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Possible evidence of life on Mars

Do Mars Rover Photos Show Potential Signs of Ancient Life?
Johnny Bontemps, Astrobiology Magazine | January 07, 2015

rock bed at the Gillespie Lake outcrop on Mars displays potential signs of ancient microbial sedimentary structures

rock bed at the Gillespie Lake outcrop on Mars displays potential signs of ancient microbial sedimentary structures

A careful study of images taken by the NASA rover Curiosity has revealed intriguing similarities between ancient sedimentary rocks on Mars and structures shaped by microbes on Earth. The findings suggest, but do not prove, that life may have existed earlier on the Red Planet.

The photos were taken as the Mars rover Curiosity drove through the Gillespie Lake outcrop in Yellowknife Bay, a dry lakebed that underwent seasonal flooding billions of years ago. Mars and Earth shared a similar early history. The Red Planet was a much warmer and wetter world back then.

On Earth, carpet-like colonies of microbes trap and rearrange sediments in shallow bodies of water such as lakes and coastal areas, forming distinctive features that fossilize over time. These structures, known as microbially-induced sedimentary structures (or MISS), are found in shallow water settings all over the world and in ancient rocks spanning Earth’s history.

Nora Noffke, a geobiologist at Old Dominion University in Virginia, has spent the past 20 years studying these microbial structures. Last year, she reported the discovery of MISS that are 3.48 billion years old in the Western Australia’s Dresser Formation, making them potentially the oldest signs of life on Earth.

An overlay of sketch on a Mars photograph from above to assist in the identification of the structures on the rock bed surface used in a study by geobiologist Nora Noffke in the journal Astrobiology. The study suggests, but does not prove, potential signs of ancient life on the Red Planet. Credit: Noffke (2105

An overlay of sketch on a Mars photograph from above to assist in the identification of the structures on the rock bed surface used in a study by geobiologist Nora Noffke in the journal Astrobiology. The study suggests, but does not prove, potential signs of ancient life on the Red Planet.
Credit: Noffke (2105

In a paper published online last month in the journal Astrobiology (the print version comes out this week), Noffke details the striking morphological similarities between Martian sedimentary structures in the Gillespie Lake outcrop (which is at most 3.7 billion years old) and microbial structures on Earth.

Mistaken discover of water on Marx: Science in action

Part I: NASA satellite shows photographic evidence of what appears to be (very salty) liquid water flowing on the surface of Mars today.

Image from NASA’s Mars Reconnaissance Orbiter (MRO)

However, these RSL (recurring slope lineae)  may be the result of granular flows like sand and dust. “The study is based on observations made with the High Resolution Imaging Science Experiment camera on the Mars Reconnaissance Orbiter. The RSL have been perplexing scientists since their discovery. Thousands recur during the warmest season on Mars each year, growing longer and darker until they fade in winter. They’re found on steep, rocky slopes on the darkest areas of Mars: the equator, the northern plains, the southern mid-latitudes. Researchers studied 151 RSL at 10 sites and found all ended at similar points, no matter the length of the slope. If liquid had been involved, there would be longer streaks of liquid on longer slopes. But a closer study of the streaks revealed that they behave just like dry grains of sand on active dunes, all settling at the same “angle of repose.” “We’ve shown that RSL are likely granular flows, which changes our assessment of what they mean for flowing liquid water on Mars and points to formation processes with little or no liquid,”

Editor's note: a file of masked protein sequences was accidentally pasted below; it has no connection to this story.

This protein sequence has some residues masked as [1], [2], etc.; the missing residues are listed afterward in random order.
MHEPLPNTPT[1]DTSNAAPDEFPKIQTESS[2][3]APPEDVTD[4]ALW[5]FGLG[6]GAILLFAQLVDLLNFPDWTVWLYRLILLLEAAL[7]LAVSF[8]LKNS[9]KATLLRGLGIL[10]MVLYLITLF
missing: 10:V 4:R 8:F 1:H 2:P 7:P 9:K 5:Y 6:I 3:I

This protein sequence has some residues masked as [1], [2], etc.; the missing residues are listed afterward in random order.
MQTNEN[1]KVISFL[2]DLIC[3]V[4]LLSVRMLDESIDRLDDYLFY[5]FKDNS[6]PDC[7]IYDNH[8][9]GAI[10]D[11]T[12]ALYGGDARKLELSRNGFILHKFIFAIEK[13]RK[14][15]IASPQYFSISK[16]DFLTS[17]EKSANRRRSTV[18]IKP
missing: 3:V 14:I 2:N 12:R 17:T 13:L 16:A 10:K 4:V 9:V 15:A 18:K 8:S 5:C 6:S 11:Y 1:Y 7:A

Flows of ‘water’ on Mars may actually be sand, new study reveals, Ashley Strickland, CNN, 11/21/17

Part II:

An orbiter glitch may mean some signs of liquid water on Mars aren’t real
A new analysis of images once thought to show hints of saltwater suggests they actually don’t. By Lisa Grossman, Science News, 11/21/2018

… Leask and her colleagues found the problem while searching for hydrated salts called perchlorates in maps of Mars taken by the orbiter’s Compact Reconnaissance Imaging Spectrometer for Mars, or CRISM. Perchlorates can lower the freezing point of water by up to 80 degrees Celsius, which could be enough to melt ice in the frigid Martian climate.

Both the Phoenix Mars lander (SN: 4/11/09, p. 12) and the Curiosity rover have detected tiny amounts of perchlorates in Martian soil (SN Online: 9/26/13). “Finding perchlorate was a big deal, because it’s a way to really make liquid water on Mars,” says planetary scientist Bethany Ehlmann of Caltech.

To see if the salts showed up in other locations on Mars, scientists turned to CRISM’s chemical maps, which show how light reflects off of the Martian surface in hundreds of wavelengths. The resulting spectra allow scientists to identify specific minerals on the surface based on the ways those minerals absorb or alter the light.

In 2015, planetary scientist Lujendra Ojha, now of Johns Hopkins University, and colleagues made headlines when the team reported spotting perchlorates in ephemeral dark streaks on Martian slopes using CRISM data. The results were widely interpreted as a sign that salty liquid water flows on Mars today (SN: 10/31/15, p. 17).

CRISM’s camera doesn’t work perfectly, though. It can be thrown off by boundaries between light and dark, like a shadowed region at the edge of a cliff. Some pixels in the orbiter’s camera take a fraction of a millisecond to realize the surface color changed, so they record an extra spot of light or dark where it shouldn’t be. Planetary scientists have software to correct for these “spikes” in the spectra and make the data more reliable and easier to read.